2 Peter 3:13-14
Nevertheless we, according to his promise, look for new heavens and a new earth, wherein dwells righteousness.…
I. THE CLEAR HOPE WHICH SHOULD FILL OUR FUTURE. "Seeing that ye look for such things." What things? Peter has been drawing a very vivid picture of the end, in two parts, one destructive, the other constructive. Opticians make glasses with three ranges, and write upon a little bar which shifts their eye-pieces, "Theatre," "Field," "Marine." Which of the three is your glass set to? The turn of a button determines its range. You can either look at the things close at hand, or, if you set the eye-piece right, and use the strongest, you can see the stars. Which is it to be? The shorter range shows you possibilities; the longer will show you certainties. The shorter range shows you trifles; the longer, all that you can desire. How many hopes we have outgrown, whether they were fulfilled or disappointed. But we may have one which will ever move before us, and ever draw our desires. The greater vision, if we were only wise enough to bring our lives habitually under its influence, would at once dim and ennoble all the near future.
II. THE DEFINITE AIM WHICH THIS CLEAR HOPE SHOULD IMPRESS UPON LIFE, If you knew that you were going to emigrate soon, and spend all your life on the other side of the world, in circumstances the outlines of which you knew, you would be a fool if you did not set yourself to get ready for them. The more clearly we see, and the more deeply we feel, that future hope, which is disclosed for us in the words of my text, the more it will prescribe a dominant purpose which will give unity, strength, buoyancy, and blessedness to any life. "Seeing that ye look for such things, be diligent." For what? "That ye maybe found of Him in peace, without spot, and blameless." Every word is weighty here.
1. "That ye may be found." That implies, ii not search, at least investigation. It suggests the idea of the discovery of the true condition, character, or standing of a man which may have been hidden or partially obscured before — and now, at last, is brought out clearly.
2. Then, note, "Found in Him," or, "in His sight." Then Christ is the Investigator, and it is before "those pure eyes and perfect judgment" that they have to pass, who shall be admitted into the new heavens and the new earth, "wherein dwelleth righteousness."
3. Then mark what is the character which, discovered on investigation by Jesus Christ, admits there: "without spot and blameless." There must be the entire absence of every blemish, stain, or speck of impurity. "Blameless" is the consequence of "spotless." That which in itself is pure attracts no censure, whether from the Judge or from the assessors and onlookers in His court. In Peter's other letter Christ Himself is described as a Lamb "without blemish and without spot." And thus the character that qualifies for the new heavens is the copy in us of Jesus Christ. Still further, only those who thus have attained to the condition of absolute, speckless purity and conformity to Jesus Christ, will meet His searching eye in calm tranquillity and be "found of Him in peace." The steward brings his books to his master. If he knows that there has been trickery with the figures, and embezzlement, how the wretch shakes in his shoes, though he may stand apparently calm, as the master's keen eye goes down the columns! If he knows that it is all right, how calmly he waits the master's signature at the end, to pass the account! If we are to meet Jesus Christ with quiet hearts, and we certainly shall meet Him, we must meet Him "without spot and blameless."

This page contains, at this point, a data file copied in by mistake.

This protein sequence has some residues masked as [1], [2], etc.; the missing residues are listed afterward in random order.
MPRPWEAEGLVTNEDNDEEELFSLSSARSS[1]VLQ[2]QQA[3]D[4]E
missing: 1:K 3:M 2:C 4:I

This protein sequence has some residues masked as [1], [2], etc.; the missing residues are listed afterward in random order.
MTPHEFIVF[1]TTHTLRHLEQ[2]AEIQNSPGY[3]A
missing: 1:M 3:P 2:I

III. THE EARNEST DILIGENCE WITH WHICH THAT AIM SHOULD BE PURSUED, IN THE LIGHT OF THAT HOPE. Peter is fond of using the word which is here translated "be diligent." Hard work, honest effort, continuous and persevering, is his simple recipe for all nobleness. The word includes in its meaning earnestness, and it very frequently includes that which is the ordinary consequence of earnestness — viz., haste and economy of time.
1. Be in earnest in cultivating a Christian character.
2. Make it your business to cultivate a character like that of Jesus Christ.
3. Make haste about cultivating a Christlike character. The harvest is great, the toil is heavy, the sun is drawing to the west, the reckoning is at hand. There is no time to lose; set about it as you have never done before, and say, "This one thing I do."
(A. Maclaren, D. D.)
Parallel VersesKJV: Nevertheless we, according to his promise, look for new heavens and a new earth, wherein dwelleth righteousness.